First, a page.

(Two tips if you ever go up with them (and if you can, you should) straight from me, and the Medical Director of NASA at the time:
1) Dramamine pre-flight. Period.
2) Don't turn your head in the transition from gravity to zero-G, or you'll be puking for days.
Do not question this expertise. You'll pay for it.)

Robotic stunt dummies?

You just tripled production costs, and employed another 100 people, on any movie they're used on, forever.

Please, invent MORE; IATSE and SAG will cream their pants and buy you steak & lobster dinners, forever. And the stunt guys will soak up the easy gigs, and they'll save the spendy machines for the stupid-dangerous dumbshit for productions with more money than brains. So no more jumping off 500' dams, or dangling from cables to get into blown-open 747 cockpits. Boo frickin' hoo.

Back in the day, the pocket-protector dorks promised that "computers would reduce paper records" too.

I doodled and drew for 18 years of growing up on just the reams of discarded paper that they "reduced" for my mom's accounting position with a Fortune 50 company. (This was back before there was an entire industry to store, shred, and recycle it, that didn't exist in 1970 in any way whatsoever.)
And the reduction in a handful of accounting staff was offset by the addition of hundreds to eventually hundreds of thousands of what we now refer to as "IT staff", from programmers to sysops, times infinity.

Job reduction?

Telling me tech is going to reduce jobs is like telling me lawyers will reduce lawsuits.

Stop, you're killing me, and my sides hurt.


MMinWA said...

Inside baseball stories are generally pretty interesting, that one certainly was.

Night driver said...

If you still have channels into NASA, check in with Dr. Polk. WAY SUPER GOOD GUY. He hung up his turn out gear to come up to us for his Internship and then his residencies. Yeah he's a DO...GOOD guy. HEAVY duty MasCal experience and WROTE the EMS Protocols for the ISS. Tell him Chuck (in Cleveland)sent ya.

Anonymous said...

The first thought I had was that they need to turn out more animatronics so we can replace those jacktard robots who keep spouting leftist bullshit. Older brother worked in the biz for a time, I've always had an interest in the "how" those things are done.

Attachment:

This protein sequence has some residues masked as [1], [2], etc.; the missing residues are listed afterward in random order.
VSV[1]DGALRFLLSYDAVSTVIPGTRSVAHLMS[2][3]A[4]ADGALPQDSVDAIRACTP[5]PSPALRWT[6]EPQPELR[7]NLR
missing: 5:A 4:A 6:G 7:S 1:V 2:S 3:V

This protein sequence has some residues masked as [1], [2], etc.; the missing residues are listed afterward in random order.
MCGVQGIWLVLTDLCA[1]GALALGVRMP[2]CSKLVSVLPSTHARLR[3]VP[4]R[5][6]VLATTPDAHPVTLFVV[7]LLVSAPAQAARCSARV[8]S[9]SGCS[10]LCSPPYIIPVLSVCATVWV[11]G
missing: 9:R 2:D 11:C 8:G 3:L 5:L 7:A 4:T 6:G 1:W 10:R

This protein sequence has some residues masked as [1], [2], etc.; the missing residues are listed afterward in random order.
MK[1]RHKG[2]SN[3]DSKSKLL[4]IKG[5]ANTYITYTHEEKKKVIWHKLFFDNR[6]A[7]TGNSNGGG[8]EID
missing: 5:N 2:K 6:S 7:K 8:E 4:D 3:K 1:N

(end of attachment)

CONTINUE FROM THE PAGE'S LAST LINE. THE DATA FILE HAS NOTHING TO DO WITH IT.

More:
Anonymous said...

I've been a computer programmer for over 30 years, and you're spot-on. The secretary at my former church refused to learn computers (and this was in the late 90s) because she'd worked for the phone company and lots of her friends and co-workers "lost their jobs due to computers" Well yeah, once you had computerized switching you didn't need a human being to move plugs around on a switchboard, but if that's the only skill you've acquired you're a sad sack.

Over the last few years there's been SOME reduction in paper produced because reports are sent out electronically. Reports that couldn't have existed 50 years ago because it would've been too time-consuming to gather the data. Reports that WERE printed 20 years ago because we didn't have PDFs.

Folks like me have made a living for 30+ years fixing those reports when they break, changing them when the requirements change, and writing new ones when somebody with more budget money than sense decides "I'd really like to see XYZ". My ultimate was a few years ago I had to spin thru literally scores of millions of data points (it might've been hundreds of millions) to produce four percentages.

Mark D

Anonymous said...

The advent of CNC technology has produced MORE machinists, not less. That's just one instance. Some are operators, some programmers, some both, but it stepped up production BIG TIME when they came into play, and we make MORE stuff now because of them. For every robot working in some Amazon warehouse (I know that might be brought up), you're going to have a LOT of people working ON those robots to keep them going, plus people designing and building the next generation, etc. etc. The jobs will change - like from blacksmith to auto mechanic. Now if our education system was worth a damn, they'd be concentrating more on STEM and far less on genitalia, but your basic school teacher was a C average in college, so that explains that.

SiGraybeard said...